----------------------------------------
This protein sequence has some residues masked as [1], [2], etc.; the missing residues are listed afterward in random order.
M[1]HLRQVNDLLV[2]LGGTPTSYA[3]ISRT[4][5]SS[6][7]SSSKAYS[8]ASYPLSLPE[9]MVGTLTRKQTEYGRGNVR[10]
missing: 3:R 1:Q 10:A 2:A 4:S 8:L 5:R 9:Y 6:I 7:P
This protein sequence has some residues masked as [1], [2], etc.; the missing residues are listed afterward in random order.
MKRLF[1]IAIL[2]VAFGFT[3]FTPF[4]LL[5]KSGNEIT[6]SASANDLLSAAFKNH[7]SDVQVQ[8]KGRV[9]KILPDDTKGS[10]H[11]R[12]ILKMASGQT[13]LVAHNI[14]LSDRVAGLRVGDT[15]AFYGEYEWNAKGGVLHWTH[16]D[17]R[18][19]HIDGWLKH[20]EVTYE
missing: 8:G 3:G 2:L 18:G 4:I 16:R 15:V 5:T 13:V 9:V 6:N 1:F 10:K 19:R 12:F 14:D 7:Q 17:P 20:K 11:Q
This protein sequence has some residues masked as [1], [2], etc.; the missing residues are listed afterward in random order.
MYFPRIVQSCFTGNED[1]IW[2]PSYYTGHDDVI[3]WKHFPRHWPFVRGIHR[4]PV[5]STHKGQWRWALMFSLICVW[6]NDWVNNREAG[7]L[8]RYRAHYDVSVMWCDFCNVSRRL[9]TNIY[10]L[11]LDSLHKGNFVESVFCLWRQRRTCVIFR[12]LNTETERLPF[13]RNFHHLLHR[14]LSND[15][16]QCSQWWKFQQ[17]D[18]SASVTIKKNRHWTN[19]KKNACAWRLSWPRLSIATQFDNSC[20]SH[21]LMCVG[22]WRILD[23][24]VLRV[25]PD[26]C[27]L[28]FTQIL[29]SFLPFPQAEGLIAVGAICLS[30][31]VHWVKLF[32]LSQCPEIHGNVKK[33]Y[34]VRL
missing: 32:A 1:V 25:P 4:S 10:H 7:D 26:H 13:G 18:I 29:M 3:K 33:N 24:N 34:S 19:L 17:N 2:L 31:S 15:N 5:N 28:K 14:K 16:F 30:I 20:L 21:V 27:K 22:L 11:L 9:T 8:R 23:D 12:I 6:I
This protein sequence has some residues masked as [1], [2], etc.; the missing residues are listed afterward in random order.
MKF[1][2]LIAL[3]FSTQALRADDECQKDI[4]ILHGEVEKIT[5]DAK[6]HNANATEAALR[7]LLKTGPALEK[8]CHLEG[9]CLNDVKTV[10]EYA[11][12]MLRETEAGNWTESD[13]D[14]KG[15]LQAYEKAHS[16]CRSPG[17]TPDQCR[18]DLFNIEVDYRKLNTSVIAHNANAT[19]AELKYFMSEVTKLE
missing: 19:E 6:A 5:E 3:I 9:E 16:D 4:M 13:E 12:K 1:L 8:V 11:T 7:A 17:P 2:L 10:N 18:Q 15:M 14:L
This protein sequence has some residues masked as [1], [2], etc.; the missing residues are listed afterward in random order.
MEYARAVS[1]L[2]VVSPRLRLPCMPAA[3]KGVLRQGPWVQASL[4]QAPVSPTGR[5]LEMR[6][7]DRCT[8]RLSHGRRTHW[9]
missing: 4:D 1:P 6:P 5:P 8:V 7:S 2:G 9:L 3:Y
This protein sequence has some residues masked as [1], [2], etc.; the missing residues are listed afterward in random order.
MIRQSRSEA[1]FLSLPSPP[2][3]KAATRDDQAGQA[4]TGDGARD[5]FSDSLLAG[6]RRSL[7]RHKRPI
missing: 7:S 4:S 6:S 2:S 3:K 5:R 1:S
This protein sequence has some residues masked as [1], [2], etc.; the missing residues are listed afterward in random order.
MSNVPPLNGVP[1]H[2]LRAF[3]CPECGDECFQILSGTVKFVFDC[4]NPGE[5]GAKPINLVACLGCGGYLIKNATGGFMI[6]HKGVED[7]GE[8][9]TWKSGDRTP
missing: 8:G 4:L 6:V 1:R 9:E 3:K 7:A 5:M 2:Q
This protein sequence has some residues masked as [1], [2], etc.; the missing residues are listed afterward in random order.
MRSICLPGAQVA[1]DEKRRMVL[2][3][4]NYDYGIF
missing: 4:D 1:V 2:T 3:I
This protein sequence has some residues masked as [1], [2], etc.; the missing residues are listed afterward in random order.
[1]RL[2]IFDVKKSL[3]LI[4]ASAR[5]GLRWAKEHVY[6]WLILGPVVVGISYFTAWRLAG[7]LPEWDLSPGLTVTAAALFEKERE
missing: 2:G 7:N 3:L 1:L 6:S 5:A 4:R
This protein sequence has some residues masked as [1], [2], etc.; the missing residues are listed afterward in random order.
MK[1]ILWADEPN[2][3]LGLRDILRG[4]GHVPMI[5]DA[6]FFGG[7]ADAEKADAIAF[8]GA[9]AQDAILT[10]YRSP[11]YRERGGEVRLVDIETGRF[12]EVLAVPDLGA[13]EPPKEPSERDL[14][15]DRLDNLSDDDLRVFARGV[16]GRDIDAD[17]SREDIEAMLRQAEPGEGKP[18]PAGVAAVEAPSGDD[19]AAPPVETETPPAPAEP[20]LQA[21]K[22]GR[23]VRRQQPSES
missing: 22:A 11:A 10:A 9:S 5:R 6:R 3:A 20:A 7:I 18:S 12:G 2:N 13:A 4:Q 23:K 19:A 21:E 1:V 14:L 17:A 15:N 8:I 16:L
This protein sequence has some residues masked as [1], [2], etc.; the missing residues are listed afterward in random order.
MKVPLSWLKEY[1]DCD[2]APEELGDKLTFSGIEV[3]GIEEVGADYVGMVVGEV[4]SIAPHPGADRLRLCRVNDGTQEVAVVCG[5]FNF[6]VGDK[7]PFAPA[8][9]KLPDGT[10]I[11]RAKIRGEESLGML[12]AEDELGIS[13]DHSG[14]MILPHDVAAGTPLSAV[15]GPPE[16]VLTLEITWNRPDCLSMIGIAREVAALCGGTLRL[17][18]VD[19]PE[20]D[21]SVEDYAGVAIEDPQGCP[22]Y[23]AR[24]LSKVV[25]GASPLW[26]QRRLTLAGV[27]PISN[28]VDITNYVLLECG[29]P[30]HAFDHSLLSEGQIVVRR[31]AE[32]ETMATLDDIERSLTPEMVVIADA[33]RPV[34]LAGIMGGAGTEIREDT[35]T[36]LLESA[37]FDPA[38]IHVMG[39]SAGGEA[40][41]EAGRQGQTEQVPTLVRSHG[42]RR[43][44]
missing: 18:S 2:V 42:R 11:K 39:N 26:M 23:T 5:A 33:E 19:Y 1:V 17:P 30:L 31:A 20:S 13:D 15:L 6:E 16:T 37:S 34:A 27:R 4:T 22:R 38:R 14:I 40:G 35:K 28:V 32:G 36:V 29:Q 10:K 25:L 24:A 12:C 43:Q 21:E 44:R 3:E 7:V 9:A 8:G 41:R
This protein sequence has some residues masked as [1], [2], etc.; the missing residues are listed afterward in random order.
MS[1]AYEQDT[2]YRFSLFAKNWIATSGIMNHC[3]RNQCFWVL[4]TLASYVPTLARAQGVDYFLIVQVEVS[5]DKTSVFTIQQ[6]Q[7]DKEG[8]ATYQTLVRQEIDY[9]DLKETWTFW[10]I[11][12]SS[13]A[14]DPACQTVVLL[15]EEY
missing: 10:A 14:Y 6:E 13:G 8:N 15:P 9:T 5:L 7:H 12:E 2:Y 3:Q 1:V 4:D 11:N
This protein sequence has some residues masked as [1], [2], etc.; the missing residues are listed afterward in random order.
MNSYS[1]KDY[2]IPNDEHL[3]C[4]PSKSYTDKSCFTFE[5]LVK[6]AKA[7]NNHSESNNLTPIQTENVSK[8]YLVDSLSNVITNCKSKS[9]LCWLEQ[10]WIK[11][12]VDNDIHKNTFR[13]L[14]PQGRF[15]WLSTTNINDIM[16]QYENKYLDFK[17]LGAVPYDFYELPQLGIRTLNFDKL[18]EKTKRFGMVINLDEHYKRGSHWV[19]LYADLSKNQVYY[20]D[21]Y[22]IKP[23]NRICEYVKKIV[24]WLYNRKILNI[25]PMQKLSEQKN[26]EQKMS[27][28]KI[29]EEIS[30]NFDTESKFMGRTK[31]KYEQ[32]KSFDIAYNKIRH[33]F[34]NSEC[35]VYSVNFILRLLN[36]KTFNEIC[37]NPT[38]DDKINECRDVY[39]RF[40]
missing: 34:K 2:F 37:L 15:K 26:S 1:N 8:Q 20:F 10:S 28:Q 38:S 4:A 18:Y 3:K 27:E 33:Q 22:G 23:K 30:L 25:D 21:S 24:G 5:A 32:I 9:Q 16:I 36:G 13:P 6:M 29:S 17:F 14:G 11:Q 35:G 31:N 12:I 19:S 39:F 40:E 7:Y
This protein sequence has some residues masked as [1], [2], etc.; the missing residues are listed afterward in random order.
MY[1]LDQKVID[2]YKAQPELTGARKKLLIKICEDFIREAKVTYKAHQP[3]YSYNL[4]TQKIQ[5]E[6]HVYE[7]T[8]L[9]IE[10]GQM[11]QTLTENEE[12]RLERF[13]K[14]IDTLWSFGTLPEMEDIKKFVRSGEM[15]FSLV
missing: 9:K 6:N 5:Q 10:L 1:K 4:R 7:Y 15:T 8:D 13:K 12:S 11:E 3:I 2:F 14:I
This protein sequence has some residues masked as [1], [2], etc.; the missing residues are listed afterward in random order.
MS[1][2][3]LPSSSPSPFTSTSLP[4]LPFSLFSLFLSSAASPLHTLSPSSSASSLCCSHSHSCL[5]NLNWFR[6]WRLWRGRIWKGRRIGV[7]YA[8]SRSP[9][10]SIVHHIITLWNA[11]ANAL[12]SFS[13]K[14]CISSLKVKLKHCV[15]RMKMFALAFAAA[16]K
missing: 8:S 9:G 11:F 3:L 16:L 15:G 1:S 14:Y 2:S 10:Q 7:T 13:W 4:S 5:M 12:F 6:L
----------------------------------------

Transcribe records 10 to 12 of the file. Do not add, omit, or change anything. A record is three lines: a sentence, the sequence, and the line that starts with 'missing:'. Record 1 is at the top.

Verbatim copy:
This protein sequence has some residues masked as [1], [2], etc.; the missing residues are listed afterward in random order.
MK[1]ILWADEPN[2][3]LGLRDILRG[4]GHVPMI[5]DA[6]FFGG[7]ADAEKADAIAF[8]GA[9]AQDAILT[10]YRSP[11]YRERGGEVRLVDIETGRF[12]EVLAVPDLGA[13]EPPKEPSERDL[14][15]DRLDNLSDDDLRVFARGV[16]GRDIDAD[17]SREDIEAMLRQAEPGEGKP[18]PAGVAAVEAPSGDD[19]AAPPVETETPPAPAEP[20]LQA[21]K[22]GR[23]VRRQQPSES
missing: 22:A 11:A 10:A 9:S 5:R 6:R 3:A 20:A 7:I 18:S 12:G 2:N 13:A 4:Q 23:K 19:A 21:E 1:V 14:L 17:A 15:N 8:I 16:L
This protein sequence has some residues masked as [1], [2], etc.; the missing residues are listed afterward in random order.
MKVPLSWLKEY[1]DCD[2]APEELGDKLTFSGIEV[3]GIEEVGADYVGMVVGEV[4]SIAPHPGADRLRLCRVNDGTQEVAVVCG[5]FNF[6]VGDK[7]PFAPA[8][9]KLPDGT[10]I[11]RAKIRGEESLGML[12]AEDELGIS[13]DHSG[14]MILPHDVAAGTPLSAV[15]GPPE[16]VLTLEITWNRPDCLSMIGIAREVAALCGGTLRL[17][18]VD[19]PE[20]D[21]SVEDYAGVAIEDPQGCP[22]Y[23]AR[24]LSKVV[25]GASPLW[26]QRRLTLAGV[27]PISN[28]VDITNYVLLECG[29]P[30]HAFDHSLLSEGQIVVRR[31]AE[32]ETMATLDDIERSLTPEMVVIADA[33]RPV[34]LAGIMGGAGTEIREDT[35]T[36]LLESA[37]FDPA[38]IHVMG[39]SAGGEA[40][41]EAGRQGQTEQVPTLVRSHG[42]RR[43][44]
missing: 18:S 2:V 42:R 11:K 39:N 26:M 23:T 5:A 33:E 19:Y 1:V 17:P 30:L 31:A 20:S 13:D 15:L 6:E 16:T 37:S 34:A 27:R 4:T 22:R 38:R 14:I 40:G 35:K 28:V 32:G 36:V 29:Q 10:K 25:L 24:A 12:C 43:Q 21:E 44:R 3:E 7:V 9:A 8:G 41:R
This protein sequence has some residues masked as [1], [2], etc.; the missing residues are listed afterward in random order.
MS[1]AYEQDT[2]YRFSLFAKNWIATSGIMNHC[3]RNQCFWVL[4]TLASYVPTLARAQGVDYFLIVQVEVS[5]DKTSVFTIQQ[6]Q[7]DKEG[8]ATYQTLVRQEIDY[9]DLKETWTFW[10]I[11][12]SS[13]A[14]DPACQTVVLL[15]EEY
missing: 10:A 14:Y 6:E 13:G 8:N 15:P 9:T 5:L 7:H 12:E 2:Y 3:Q 1:V 4:D 11:N